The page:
Windsor welcome centre director swaps home for city motel with kids

For three days, the city's welcome centre director is swapping her home for a city motel to learn what it is like for families to access the shelter system in Windsor.

Lady Laforet wants to learn some of the barriers families face when accessing the city's shelter system

Lady Laforet is staying at a city motel to gain firsthand experience with Windsor's shelter system. (CBC)

For two days and three nights, the executive director of Windsor's Welcome Centre Shelter for Women — and her two young daughters — are swapping their home for a city motel room.

Lady Laforet embarked on the experience with six bags to learn about some of the "frontline barriers" that families experience when they need to access a motel for shelter.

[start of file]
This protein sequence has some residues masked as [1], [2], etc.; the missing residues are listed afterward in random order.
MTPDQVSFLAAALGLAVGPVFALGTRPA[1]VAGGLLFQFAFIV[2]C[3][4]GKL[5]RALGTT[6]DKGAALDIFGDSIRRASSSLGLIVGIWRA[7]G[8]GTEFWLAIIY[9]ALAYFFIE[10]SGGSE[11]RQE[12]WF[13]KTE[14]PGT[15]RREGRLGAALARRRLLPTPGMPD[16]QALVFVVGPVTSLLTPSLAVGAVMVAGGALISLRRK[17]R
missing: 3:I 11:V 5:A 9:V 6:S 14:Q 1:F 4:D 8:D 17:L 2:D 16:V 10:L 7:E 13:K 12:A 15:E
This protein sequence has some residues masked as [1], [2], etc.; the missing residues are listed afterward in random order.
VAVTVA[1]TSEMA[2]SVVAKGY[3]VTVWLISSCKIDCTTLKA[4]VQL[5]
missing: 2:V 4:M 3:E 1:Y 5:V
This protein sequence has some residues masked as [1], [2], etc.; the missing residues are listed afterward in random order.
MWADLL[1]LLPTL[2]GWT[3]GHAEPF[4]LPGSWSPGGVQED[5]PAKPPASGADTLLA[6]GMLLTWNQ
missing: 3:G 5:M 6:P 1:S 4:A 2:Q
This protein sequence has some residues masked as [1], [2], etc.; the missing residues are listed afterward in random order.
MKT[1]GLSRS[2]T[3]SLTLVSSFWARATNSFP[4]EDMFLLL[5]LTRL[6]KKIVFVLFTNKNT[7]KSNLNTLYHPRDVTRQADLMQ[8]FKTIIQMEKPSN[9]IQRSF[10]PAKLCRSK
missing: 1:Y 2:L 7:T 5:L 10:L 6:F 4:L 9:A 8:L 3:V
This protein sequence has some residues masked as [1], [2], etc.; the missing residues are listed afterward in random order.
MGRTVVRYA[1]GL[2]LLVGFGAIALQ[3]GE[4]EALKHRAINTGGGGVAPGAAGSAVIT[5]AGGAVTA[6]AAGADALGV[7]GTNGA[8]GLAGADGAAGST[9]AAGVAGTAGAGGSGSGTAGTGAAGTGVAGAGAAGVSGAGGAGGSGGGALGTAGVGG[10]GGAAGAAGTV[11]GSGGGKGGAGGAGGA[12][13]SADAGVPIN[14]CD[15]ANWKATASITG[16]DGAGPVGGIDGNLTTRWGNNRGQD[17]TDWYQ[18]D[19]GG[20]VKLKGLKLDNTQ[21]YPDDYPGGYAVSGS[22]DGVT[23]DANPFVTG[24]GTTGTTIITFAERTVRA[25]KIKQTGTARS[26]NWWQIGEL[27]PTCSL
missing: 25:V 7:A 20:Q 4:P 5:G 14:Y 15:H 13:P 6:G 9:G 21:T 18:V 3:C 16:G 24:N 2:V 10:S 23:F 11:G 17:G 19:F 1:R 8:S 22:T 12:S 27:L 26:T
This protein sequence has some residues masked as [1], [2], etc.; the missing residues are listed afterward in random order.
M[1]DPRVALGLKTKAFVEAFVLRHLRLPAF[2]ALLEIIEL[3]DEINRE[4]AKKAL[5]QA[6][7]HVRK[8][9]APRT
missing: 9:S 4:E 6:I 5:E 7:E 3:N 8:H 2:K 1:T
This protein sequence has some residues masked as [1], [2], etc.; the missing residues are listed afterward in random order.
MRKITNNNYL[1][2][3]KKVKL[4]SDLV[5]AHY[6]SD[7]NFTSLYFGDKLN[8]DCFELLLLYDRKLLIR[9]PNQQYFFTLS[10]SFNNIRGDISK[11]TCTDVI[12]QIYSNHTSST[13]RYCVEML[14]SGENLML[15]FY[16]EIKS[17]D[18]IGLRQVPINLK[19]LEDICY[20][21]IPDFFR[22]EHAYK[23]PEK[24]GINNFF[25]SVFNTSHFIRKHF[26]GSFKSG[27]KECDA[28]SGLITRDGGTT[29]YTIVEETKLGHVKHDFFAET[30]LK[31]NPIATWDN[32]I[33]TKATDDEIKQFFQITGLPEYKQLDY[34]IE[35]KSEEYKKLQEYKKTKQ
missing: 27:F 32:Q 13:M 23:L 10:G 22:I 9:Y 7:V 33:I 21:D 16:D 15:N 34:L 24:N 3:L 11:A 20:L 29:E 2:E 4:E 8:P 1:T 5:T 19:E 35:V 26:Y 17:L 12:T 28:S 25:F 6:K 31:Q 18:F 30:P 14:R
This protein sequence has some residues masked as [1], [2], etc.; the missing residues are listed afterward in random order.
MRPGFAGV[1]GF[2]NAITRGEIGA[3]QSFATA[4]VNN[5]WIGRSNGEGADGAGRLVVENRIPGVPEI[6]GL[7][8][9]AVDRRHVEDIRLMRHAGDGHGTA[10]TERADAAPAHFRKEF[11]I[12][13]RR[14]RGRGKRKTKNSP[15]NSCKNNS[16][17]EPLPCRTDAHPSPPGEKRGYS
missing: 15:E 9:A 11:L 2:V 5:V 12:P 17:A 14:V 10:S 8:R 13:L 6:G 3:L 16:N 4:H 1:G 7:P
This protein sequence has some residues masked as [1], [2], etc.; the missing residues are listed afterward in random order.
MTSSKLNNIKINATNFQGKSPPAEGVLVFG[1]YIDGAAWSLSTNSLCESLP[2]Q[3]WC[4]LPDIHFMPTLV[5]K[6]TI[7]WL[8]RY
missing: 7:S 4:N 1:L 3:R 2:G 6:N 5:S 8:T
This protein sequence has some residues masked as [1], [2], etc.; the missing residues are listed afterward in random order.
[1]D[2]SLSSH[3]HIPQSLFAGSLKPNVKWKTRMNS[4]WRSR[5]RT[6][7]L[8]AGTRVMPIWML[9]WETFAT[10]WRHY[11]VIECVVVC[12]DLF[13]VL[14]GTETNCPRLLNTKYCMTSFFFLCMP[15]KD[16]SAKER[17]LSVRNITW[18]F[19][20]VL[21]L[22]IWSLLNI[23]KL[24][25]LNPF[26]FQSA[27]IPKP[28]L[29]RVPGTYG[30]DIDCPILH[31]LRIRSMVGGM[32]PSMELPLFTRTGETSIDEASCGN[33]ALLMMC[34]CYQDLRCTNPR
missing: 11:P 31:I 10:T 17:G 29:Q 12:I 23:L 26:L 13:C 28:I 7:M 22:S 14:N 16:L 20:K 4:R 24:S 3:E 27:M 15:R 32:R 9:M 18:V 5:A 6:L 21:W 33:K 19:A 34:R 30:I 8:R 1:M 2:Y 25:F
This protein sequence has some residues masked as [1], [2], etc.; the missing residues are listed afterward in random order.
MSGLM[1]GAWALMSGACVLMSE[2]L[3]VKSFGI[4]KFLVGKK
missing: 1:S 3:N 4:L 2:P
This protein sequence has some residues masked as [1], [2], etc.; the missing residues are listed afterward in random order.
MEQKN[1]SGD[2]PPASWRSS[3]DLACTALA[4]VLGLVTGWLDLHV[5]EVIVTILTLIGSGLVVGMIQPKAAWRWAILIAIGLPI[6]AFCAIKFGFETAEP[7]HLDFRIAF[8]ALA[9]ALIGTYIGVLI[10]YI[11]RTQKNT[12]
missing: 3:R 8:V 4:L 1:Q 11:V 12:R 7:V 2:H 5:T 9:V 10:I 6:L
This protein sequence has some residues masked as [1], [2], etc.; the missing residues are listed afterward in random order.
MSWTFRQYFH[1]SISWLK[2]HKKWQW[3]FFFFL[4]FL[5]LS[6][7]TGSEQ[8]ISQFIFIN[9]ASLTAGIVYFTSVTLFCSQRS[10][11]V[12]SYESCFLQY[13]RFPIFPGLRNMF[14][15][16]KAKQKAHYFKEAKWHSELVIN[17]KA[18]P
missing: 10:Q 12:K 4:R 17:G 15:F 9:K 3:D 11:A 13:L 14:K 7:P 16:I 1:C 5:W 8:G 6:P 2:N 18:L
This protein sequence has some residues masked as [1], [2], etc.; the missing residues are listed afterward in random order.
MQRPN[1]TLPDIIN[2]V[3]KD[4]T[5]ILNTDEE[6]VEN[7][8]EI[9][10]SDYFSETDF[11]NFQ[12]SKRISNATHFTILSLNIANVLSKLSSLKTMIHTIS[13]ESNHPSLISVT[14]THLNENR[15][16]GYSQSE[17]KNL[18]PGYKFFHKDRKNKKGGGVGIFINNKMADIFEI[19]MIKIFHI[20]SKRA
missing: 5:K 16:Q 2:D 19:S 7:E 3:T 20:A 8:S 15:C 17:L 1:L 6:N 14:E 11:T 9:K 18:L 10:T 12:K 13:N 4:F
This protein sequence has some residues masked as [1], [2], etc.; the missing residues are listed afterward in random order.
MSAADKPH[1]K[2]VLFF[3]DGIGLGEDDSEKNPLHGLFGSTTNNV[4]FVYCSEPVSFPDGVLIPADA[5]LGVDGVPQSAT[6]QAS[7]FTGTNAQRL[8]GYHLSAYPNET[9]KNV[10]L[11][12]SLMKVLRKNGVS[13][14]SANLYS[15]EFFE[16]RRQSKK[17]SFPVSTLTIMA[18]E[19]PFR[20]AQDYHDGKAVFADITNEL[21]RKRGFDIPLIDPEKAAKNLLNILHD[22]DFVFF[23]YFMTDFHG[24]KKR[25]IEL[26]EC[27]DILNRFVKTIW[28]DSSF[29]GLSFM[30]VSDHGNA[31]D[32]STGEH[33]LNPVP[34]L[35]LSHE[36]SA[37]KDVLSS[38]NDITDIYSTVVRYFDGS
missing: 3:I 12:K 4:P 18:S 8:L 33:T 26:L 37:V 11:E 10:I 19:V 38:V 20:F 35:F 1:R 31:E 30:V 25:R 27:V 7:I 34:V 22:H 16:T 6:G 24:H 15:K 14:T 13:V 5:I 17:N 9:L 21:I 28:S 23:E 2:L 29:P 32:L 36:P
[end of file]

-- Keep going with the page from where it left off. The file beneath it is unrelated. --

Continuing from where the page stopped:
"It's hopefully to give us some more internal information," said Laforet.

Her journey has been documented on the centre's Facebook group. The posts show her family taking public transit, relying on the food bank and also showing people what it is like to navigate the city's shelter system.

One of the pictures shows an office used by shelter staff, which "doubles as kids 'playroom'" while they meet with parents. There is only one housing staff member working each week, working with 17 to 30 families.

Laforet said they will be sitting down with some families to learn what the welcome centre can do more to help them.

"I think we really just want the community to know that the centre is here and we're working hard daily to support these families."

With files from Radio-Canada's Floriane Bonneville